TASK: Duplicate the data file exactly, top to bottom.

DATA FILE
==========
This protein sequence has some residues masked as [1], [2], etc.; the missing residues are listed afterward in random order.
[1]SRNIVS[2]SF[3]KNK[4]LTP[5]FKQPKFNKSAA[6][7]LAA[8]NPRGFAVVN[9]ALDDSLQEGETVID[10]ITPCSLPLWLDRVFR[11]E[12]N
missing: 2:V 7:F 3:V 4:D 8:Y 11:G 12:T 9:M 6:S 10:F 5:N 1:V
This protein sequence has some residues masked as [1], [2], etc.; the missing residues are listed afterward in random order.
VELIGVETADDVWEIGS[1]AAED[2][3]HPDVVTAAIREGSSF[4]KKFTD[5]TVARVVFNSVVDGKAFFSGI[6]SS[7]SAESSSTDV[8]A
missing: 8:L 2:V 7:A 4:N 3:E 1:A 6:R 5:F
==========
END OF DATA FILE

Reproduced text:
This protein sequence has some residues masked as [1], [2], etc.; the missing residues are listed afterward in random order.
[1]SRNIVS[2]SF[3]KNK[4]LTP[5]FKQPKFNKSAA[6][7]LAA[8]NPRGFAVVN[9]ALDDSLQEGETVID[10]ITPCSLPLWLDRVFR[11]E[12]N
missing: 2:V 7:F 3:V 4:D 8:Y 11:G 12:T 9:M 6:S 10:F 5:N 1:V
This protein sequence has some residues masked as [1], [2], etc.; the missing residues are listed afterward in random order.
VELIGVETADDVWEIGS[1]AAED[2][3]HPDVVTAAIREGSSF[4]KKFTD[5]TVARVVFNSVVDGKAFFSGI[6]SS[7]SAESSSTDV[8]A
missing: 8:L 2:V 7:A 4:N 3:E 1:A 6:R 5:F